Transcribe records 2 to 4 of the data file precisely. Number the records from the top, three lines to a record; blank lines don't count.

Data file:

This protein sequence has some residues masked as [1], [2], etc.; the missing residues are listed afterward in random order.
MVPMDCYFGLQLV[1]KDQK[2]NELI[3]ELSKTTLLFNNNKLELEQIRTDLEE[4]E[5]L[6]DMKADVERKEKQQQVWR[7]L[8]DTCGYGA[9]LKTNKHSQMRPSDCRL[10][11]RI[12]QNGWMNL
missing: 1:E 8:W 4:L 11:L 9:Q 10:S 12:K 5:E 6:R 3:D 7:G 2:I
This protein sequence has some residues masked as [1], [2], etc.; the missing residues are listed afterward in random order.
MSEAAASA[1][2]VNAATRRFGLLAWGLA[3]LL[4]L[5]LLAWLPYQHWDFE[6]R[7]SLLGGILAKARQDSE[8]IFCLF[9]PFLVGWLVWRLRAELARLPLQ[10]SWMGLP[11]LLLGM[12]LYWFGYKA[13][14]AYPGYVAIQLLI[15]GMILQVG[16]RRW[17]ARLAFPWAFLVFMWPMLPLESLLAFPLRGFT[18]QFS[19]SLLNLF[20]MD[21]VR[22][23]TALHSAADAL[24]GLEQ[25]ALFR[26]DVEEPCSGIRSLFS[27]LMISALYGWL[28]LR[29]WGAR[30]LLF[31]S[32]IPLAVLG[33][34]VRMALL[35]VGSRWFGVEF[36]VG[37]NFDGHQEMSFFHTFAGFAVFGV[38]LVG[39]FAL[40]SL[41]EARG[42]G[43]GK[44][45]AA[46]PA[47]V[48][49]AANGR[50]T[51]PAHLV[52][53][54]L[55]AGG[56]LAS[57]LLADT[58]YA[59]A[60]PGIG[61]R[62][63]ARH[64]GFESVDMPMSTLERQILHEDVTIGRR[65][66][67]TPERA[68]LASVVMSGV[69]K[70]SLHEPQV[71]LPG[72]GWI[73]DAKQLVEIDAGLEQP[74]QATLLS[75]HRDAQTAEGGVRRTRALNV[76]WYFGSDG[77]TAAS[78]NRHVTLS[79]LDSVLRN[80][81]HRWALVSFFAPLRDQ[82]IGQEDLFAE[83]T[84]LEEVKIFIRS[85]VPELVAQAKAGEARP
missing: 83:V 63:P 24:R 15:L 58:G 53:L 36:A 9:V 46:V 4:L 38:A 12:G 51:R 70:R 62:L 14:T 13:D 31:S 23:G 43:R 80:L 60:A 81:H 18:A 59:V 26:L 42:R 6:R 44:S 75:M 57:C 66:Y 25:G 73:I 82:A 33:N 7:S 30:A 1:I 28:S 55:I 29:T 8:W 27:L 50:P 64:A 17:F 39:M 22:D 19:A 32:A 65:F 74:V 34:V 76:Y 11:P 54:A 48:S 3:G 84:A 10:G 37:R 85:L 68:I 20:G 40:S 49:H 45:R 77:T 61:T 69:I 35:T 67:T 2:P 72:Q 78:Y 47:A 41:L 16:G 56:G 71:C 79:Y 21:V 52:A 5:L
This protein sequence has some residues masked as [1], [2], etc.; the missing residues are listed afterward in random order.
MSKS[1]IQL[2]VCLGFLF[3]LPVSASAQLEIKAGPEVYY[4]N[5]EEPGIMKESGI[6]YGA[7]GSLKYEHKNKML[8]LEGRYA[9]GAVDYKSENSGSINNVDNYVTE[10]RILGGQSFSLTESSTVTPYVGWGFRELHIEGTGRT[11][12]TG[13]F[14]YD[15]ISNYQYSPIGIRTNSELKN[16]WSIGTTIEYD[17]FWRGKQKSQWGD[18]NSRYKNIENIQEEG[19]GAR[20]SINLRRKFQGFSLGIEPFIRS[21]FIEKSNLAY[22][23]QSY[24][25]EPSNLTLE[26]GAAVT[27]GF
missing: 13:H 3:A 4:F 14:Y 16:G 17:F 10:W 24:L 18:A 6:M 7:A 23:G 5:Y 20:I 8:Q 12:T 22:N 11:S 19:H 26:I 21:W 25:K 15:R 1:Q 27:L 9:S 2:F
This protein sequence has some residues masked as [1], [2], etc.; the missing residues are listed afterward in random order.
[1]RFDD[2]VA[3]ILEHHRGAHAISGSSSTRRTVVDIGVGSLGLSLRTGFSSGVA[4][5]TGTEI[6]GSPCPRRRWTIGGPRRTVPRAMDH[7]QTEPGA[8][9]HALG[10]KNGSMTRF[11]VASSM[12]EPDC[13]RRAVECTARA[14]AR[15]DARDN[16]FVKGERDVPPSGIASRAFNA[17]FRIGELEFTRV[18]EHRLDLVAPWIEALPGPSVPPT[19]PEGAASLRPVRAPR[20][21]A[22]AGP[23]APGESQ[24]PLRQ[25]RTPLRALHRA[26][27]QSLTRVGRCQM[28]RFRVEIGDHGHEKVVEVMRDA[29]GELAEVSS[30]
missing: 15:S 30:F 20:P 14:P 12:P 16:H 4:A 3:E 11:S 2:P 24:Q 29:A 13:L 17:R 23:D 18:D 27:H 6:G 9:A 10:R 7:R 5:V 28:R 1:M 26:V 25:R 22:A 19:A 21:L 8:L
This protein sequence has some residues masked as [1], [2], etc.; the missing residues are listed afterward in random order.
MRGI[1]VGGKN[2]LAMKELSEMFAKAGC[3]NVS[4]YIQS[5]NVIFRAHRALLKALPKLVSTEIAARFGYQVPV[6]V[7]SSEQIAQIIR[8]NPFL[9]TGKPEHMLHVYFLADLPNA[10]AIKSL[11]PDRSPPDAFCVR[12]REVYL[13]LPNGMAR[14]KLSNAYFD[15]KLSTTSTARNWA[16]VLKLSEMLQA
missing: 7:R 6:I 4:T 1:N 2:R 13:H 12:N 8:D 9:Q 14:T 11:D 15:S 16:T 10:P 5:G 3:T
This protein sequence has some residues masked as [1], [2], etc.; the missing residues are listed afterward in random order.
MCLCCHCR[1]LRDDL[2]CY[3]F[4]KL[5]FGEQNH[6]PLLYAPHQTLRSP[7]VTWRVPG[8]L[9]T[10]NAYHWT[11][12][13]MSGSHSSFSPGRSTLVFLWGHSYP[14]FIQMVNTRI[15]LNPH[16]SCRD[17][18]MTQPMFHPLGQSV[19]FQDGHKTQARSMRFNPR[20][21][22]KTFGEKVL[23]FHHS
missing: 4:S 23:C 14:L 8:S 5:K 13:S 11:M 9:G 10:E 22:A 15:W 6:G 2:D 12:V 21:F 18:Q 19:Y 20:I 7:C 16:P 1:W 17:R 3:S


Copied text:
This protein sequence has some residues masked as [1], [2], etc.; the missing residues are listed afterward in random order.
MSEAAASA[1][2]VNAATRRFGLLAWGLA[3]LL[4]L[5]LLAWLPYQHWDFE[6]R[7]SLLGGILAKARQDSE[8]IFCLF[9]PFLVGWLVWRLRAELARLPLQ[10]SWMGLP[11]LLLGM[12]LYWFGYKA[13][14]AYPGYVAIQLLI[15]GMILQVG[16]RRW[17]ARLAFPWAFLVFMWPMLPLESLLAFPLRGFT[18]QFS[19]SLLNLF[20]MD[21]VR[22][23]TALHSAADAL[24]GLEQ[25]ALFR[26]DVEEPCSGIRSLFS[27]LMISALYGWL[28]LR[29]WGAR[30]LLF[31]S[32]IPLAVLG[33][34]VRMALL[35]VGSRWFGVEF[36]VG[37]NFDGHQEMSFFHTFAGFAVFGV[38]LVG[39]FAL[40]SL[41]EARG[42]G[43]GK[44][45]AA[46]PA[47]V[48][49]AANGR[50]T[51]PAHLV[52][53][54]L[55]AGG[56]LAS[57]LLADT[58]YA[59]A[60]PGIG[61]R[62][63]ARH[64]GFESVDMPMSTLERQILHEDVTIGRR[65][66][67]TPERA[68]LASVVMSGV[69]K[70]SLHEPQV[71]LPG[72]GWI[73]DAKQLVEIDAGLEQP[74]QATLLS[75]HRDAQTAEGGVRRTRALNV[76]WYFGSDG[77]TAAS[78]NRHVTLS[79]LDSVLRN[80][81]HRWALVSFFAPLRDQ[82]IGQEDLFAE[83]T[84]LEEVKIFIRS[85]VPELVAQAKAGEARP
missing: 83:V 63:P 24:R 15:L 58:G 53:L 36:A 9:V 46:V 4:L 38:A 12:G 51:R 70:R 62:L 14:T 13:D 31:S 23:G 43:R 80:L 60:A 81:H 18:A 59:V 26:L 42:R 6:R 44:S 75:M 57:C 66:Y 25:G 73:I 82:A 33:N 7:S 30:A 1:I 28:S 55:I 29:T 8:W 27:L 50:P 64:A 17:F 39:M 22:D 19:A 32:A 65:F 74:V 34:V 76:Y 11:P 54:A 48:S 3:G 84:A 10:G 37:R 85:L 68:I 20:G 40:S 49:H 45:R 77:T 61:T 69:I 35:T 67:T 2:P 72:Q 78:Y 47:A 41:L 16:G 56:G 71:C 79:Y 21:V 52:A 5:L
This protein sequence has some residues masked as [1], [2], etc.; the missing residues are listed afterward in random order.
MSKS[1]IQL[2]VCLGFLF[3]LPVSASAQLEIKAGPEVYY[4]N[5]EEPGIMKESGI[6]YGA[7]GSLKYEHKNKML[8]LEGRYA[9]GAVDYKSENSGSINNVDNYVTE[10]RILGGQSFSLTESSTVTPYVGWGFRELHIEGTGRT[11][12]TG[13]F[14]YD[15]ISNYQYSPIGIRTNSELKN[16]WSIGTTIEYD[17]FWRGKQKSQWGD[18]NSRYKNIENIQEEG[19]GAR[20]SINLRRKFQGFSLGIEPFIRS[21]FIEKSNLAY[22][23]QSY[24][25]EPSNLTLE[26]GAAVT[27]GF
missing: 13:H 3:A 4:F 14:Y 16:G 17:F 10:W 24:L 18:A 6:M 7:A 23:G 5:Y 20:I 8:Q 12:T 22:N 11:S 19:H 26:I 21:W 25:K 15:R 1:Q 27:L 9:S 2:F
This protein sequence has some residues masked as [1], [2], etc.; the missing residues are listed afterward in random order.
[1]RFDD[2]VA[3]ILEHHRGAHAISGSSSTRRTVVDIGVGSLGLSLRTGFSSGVA[4][5]TGTEI[6]GSPCPRRRWTIGGPRRTVPRAMDH[7]QTEPGA[8][9]HALG[10]KNGSMTRF[11]VASSM[12]EPDC[13]RRAVECTARA[14]AR[15]DARDN[16]FVKGERDVPPSGIASRAFNA[17]FRIGELEFTRV[18]EHRLDLVAPWIEALPGPSVPPT[19]PEGAASLRPVRAPR[20][21]A[22]AGP[23]APGESQ[24]PLRQ[25]RTPLRALHRA[26][27]QSLTRVGRCQM[28]RFRVEIGDHGHEKVVEVMRDA[29]GELAEVSS[30]
missing: 15:S 30:F 20:P 14:P 12:P 16:H 4:A 3:E 11:S 2:P 24:Q 29:A 13:L 17:R 23:D 18:D 27:H 6:G 9:A 10:R 7:R 5:V 28:R 1:M 26:V 25:R 22:A 19:A 21:L 8:L